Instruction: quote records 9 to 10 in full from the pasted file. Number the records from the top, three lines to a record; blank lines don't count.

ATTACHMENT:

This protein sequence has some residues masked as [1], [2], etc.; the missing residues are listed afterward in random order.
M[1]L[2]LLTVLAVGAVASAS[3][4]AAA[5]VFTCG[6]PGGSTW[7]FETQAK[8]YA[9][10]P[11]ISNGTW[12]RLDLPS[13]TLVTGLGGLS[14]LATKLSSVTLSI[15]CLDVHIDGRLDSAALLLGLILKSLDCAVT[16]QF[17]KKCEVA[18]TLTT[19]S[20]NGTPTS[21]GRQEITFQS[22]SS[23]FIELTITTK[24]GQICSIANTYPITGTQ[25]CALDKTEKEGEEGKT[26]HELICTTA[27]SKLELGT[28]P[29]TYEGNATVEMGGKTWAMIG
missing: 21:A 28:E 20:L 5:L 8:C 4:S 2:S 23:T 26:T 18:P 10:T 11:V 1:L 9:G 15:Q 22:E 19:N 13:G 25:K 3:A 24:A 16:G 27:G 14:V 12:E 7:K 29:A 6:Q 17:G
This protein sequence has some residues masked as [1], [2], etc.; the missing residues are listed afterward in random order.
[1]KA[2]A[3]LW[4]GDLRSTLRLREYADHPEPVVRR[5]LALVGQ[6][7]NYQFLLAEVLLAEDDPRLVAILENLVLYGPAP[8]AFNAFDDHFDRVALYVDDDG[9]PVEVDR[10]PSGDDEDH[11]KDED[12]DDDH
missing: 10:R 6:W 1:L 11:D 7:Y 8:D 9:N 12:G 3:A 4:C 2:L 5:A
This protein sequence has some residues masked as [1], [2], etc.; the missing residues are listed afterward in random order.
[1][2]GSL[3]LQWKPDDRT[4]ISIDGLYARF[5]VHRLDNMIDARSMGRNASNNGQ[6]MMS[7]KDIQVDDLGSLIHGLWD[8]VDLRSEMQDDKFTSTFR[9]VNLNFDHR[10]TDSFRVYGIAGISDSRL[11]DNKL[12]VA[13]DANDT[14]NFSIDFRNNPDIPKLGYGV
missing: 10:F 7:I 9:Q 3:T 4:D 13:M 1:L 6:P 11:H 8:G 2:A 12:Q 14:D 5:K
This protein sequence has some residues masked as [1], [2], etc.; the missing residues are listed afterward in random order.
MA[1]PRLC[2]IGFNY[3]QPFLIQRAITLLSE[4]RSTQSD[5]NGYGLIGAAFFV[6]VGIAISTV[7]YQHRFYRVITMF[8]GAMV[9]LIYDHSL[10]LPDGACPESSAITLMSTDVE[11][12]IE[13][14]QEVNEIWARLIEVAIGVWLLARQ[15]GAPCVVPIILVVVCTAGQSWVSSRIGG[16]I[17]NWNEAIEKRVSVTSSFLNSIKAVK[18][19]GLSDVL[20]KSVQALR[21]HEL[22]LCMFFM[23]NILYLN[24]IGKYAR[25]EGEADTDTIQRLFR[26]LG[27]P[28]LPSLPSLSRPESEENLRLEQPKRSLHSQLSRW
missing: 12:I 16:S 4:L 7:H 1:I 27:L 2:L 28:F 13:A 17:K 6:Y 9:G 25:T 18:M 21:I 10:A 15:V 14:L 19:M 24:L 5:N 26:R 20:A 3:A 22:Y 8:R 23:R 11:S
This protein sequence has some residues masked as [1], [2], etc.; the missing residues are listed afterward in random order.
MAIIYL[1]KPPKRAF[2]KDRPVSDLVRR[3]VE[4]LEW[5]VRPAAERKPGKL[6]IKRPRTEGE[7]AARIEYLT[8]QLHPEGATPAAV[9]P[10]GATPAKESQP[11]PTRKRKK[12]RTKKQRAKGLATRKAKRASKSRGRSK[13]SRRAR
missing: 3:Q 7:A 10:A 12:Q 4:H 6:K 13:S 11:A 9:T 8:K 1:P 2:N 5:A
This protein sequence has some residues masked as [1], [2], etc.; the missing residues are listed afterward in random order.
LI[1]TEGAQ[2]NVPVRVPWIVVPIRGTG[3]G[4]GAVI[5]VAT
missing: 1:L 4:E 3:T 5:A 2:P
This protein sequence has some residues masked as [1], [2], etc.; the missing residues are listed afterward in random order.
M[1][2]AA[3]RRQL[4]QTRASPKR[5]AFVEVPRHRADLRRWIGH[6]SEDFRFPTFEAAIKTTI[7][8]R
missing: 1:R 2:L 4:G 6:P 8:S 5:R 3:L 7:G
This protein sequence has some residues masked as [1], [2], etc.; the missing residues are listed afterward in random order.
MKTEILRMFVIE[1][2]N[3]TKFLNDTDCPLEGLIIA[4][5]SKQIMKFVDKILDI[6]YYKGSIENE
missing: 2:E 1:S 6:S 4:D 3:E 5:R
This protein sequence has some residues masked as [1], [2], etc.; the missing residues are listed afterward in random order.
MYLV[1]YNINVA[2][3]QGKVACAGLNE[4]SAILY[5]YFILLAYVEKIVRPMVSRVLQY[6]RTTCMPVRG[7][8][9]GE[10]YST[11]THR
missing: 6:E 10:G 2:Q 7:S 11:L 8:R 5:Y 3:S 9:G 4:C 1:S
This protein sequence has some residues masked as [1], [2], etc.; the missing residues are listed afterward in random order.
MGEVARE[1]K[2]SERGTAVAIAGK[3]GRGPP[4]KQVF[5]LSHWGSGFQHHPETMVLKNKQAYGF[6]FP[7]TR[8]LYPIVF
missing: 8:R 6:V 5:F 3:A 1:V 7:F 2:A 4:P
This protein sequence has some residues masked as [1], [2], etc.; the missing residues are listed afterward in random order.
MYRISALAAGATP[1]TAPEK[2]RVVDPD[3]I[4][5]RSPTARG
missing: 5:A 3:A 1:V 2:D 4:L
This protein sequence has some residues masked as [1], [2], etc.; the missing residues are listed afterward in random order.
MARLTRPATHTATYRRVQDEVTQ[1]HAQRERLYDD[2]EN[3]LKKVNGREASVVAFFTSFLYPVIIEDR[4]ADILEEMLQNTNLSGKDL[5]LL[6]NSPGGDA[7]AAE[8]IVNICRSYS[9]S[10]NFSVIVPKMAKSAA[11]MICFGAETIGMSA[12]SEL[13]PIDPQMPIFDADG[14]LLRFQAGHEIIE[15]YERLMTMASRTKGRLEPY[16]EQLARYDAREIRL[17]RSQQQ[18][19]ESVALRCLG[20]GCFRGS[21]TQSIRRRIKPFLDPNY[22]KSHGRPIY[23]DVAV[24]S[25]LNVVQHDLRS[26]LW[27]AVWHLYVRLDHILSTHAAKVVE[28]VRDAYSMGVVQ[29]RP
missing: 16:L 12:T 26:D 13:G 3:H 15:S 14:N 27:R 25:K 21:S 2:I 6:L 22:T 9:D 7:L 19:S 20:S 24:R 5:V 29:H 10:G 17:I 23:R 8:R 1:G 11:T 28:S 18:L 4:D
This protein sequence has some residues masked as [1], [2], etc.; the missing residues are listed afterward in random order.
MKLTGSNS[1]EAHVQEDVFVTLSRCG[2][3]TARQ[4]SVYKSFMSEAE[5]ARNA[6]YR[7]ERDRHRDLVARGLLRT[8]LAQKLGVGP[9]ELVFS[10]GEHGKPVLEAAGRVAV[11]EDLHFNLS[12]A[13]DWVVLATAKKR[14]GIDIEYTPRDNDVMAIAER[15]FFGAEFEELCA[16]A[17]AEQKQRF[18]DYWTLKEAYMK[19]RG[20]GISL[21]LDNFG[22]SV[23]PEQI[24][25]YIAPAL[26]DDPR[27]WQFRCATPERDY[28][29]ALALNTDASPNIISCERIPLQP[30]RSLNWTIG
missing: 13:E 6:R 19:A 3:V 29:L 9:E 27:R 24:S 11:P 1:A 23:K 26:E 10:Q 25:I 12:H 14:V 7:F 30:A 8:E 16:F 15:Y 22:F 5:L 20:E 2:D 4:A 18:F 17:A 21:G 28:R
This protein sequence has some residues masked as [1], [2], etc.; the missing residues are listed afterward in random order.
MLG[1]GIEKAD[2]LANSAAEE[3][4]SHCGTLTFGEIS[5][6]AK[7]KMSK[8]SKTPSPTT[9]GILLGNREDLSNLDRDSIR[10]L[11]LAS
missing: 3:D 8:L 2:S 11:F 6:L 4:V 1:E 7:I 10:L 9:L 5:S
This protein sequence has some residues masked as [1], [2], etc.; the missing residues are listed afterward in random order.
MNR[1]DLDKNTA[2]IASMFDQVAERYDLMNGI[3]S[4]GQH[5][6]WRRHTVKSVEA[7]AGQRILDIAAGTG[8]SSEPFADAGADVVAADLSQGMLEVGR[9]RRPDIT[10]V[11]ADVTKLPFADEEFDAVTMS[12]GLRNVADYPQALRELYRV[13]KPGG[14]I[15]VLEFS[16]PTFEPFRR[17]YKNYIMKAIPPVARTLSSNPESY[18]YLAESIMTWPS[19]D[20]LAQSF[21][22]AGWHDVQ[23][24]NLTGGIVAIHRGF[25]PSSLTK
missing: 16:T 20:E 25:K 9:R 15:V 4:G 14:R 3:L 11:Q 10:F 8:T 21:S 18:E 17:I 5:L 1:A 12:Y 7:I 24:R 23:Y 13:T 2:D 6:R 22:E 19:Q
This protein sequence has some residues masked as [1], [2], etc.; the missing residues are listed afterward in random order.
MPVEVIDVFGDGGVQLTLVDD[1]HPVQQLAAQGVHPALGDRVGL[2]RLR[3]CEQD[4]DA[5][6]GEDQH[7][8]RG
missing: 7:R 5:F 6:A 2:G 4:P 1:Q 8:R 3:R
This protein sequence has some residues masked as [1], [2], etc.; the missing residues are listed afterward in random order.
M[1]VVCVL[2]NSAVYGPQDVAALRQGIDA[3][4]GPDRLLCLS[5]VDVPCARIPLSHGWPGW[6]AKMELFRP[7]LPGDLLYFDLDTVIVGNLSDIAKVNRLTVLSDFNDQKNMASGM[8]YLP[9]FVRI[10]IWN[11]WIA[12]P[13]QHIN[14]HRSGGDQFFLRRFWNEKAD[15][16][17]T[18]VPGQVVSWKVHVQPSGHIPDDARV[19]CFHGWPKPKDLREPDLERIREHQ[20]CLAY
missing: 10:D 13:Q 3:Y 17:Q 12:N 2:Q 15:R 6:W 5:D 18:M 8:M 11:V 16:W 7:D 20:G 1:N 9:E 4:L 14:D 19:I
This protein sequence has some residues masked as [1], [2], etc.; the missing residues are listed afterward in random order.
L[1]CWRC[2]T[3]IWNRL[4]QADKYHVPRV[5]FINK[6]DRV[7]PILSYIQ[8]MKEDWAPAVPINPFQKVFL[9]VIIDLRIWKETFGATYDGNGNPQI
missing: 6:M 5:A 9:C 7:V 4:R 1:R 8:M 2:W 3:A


This protein sequence has some residues masked as [1], [2], etc.; the missing residues are listed afterward in random order.
MYLV[1]YNINVA[2][3]QGKVACAGLNE[4]SAILY[5]YFILLAYVEKIVRPMVSRVLQY[6]RTTCMPVRG[7][8][9]GE[10]YST[11]THR
missing: 6:E 10:G 2:Q 7:S 11:L 8:R 5:Y 3:S 9:G 4:C 1:S
This protein sequence has some residues masked as [1], [2], etc.; the missing residues are listed afterward in random order.
MGEVARE[1]K[2]SERGTAVAIAGK[3]GRGPP[4]KQVF[5]LSHWGSGFQHHPETMVLKNKQAYGF[6]FP[7]TR[8]LYPIVF
missing: 8:R 6:V 5:F 3:A 1:V 7:F 2:A 4:P